The celebrity chef won't slip up.
Thu May 22 2008
Photograph: Talia Simhi
Time Out Ratings :<strong>Rating: </strong>4/5
Most of the early buzz surrounding Momofuku Ko centered on a maligned reservations system, which mandates bookings six days in advance, at precisely 10am, only via momofuku.com. (They’re all gone within ten seconds, unless a cancellation occurs midday.) Personally, I love it. David Chang is New York’s hottest chef. Ko serves only dinner. And there are just 12 seats, all at the bar, where the chefs, Chang included, double as waitstaff. So Ko deals with these whacked-out supply-and-demand curves democratically, compared with, say, Rao’s, where getting in is 100 percent whom you know. At Ko, there are no beautiful people, just lucky ones.
What’s even more evolutionary about Ko is how harmonious Chang’s concoctions have become. It’s like watching Andy Warhol turn into Rembrandt. Chang’s two other Momofukus (Noodle Bar and Ssäm Bar) wow with power: strong, unique, head-turning flavors that utilize pork the way other chefs use butter. There’s no set menu at Ko—everyone pays $85 to eat whatever the chefs choose, eight or so courses—but dish after dish dazzles with class, innovation and balance.
This doesn’t mean that Ko, while less porcine-dependent than its brothers, fails to produce heavyweight flavor bombs. Raw fluke, in a coating of tangy, mellow buttermilk and poppy-seed sauce, has a surprise kick—sriracha chili sauce—that turns this otherwise pleasantly milky dish into a tongue-singeing delicacy. For his deep-fried short ribs, Chang tames the typically tough cut by cooking it sous vide, before using hot oil to cauterize the flesh, then painting the whole thing in a plummy short-rib jus reduction. It’s almost like eating liquid beef. In another triumph, Chang pairs Berkshire pork belly and a Wellfleet oyster, bathing both with a kimchi consommé that absorbs the belly’s richness and the oyster’s brine, resulting in a near-perfect, salty elegance.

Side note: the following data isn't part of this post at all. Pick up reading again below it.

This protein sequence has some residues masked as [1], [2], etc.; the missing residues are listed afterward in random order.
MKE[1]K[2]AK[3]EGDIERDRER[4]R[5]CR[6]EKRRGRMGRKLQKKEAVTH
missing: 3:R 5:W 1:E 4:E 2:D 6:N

Chang raises the level of his cuisine to the point where the $85 price tag is a bargain, despite the backless wooden stools that could leave you numb once the meal is through. And because you have no idea what you’ll be eating until it’s placed in front of you—maybe not until it’s in your mouth, given the harried chefs’ often mumbling descriptions—each course is an adventure. A lasagna is constructed layer upon layer in front of you, from noodle, to fragrant snails, to noodle again, to porcini mushrooms, asparagus and yellow broccoli rabe flowers, all held to together by a mild blanket of ricotta foam, shot out of a whipped-cream can, that I would gladly have inhaled by the gallon.
That quirky harmony is accentuated by the beverage program. Like the food, the wine list is offbeat, reasonably priced and first-rate; the pairings, which start at $50 a person, are the way to go. Whimsy rules. For a charred, caper-brined trout, bacon puree fluidly dovetailing with the pickled and smoke flavors, I was presented with Allagash white beer. For a signature frozen foie gras torchon—brilliantly shaved like Italian ice over lychee puree and pine-nut brittle—rather than a sweet wine, I was served a dessert sake.
Not everything works perfectly: A seasonally appropriate Day-Glo green pea soup, with crawfish and soggy daikon-wrapped mushrooms, mixed as uncomfortably as three strangers forced to be roommates. A nearly forgettable dish was the egg custard, drizzled in argan oil and topped with chopped asparagus, which proved too mild, despite a dollop of caviar.
But these are quibbles. Perhaps the most telling sign of Chang’s high-end arrival: a proper embrace of dessert (Noodle Bar serves only frozen custard), albeit with a ten-year-old’s worldview. A panna cotta made from milk that’s been mingling with cornflakes is nothing short of genius in concept. What could have been a gimmick becomes great thanks to the addition of cornflake brittle for textural contrast, and an avocado smear for balance. The other dessert, a cinnamon-dusted fried apple pie, is haute McDonald’s, pure and simple.
As for being there: The entire meal runs a bit over two hours, and the pace is unrelenting, with something new to eat every 15 minutes. Rock music blares from an iPod-driven sound system, and I witnessed the hyperactively perfectionist Chang chastise one chef for how she wrung out a washcloth. It’s great theater, and the show will constantly change: Ko promises to continually alter the menu, one dish at a time, with nothing sacred and anything game. I came in doubting Chang could match the hype—I left plotting how I can win the Ko lottery again.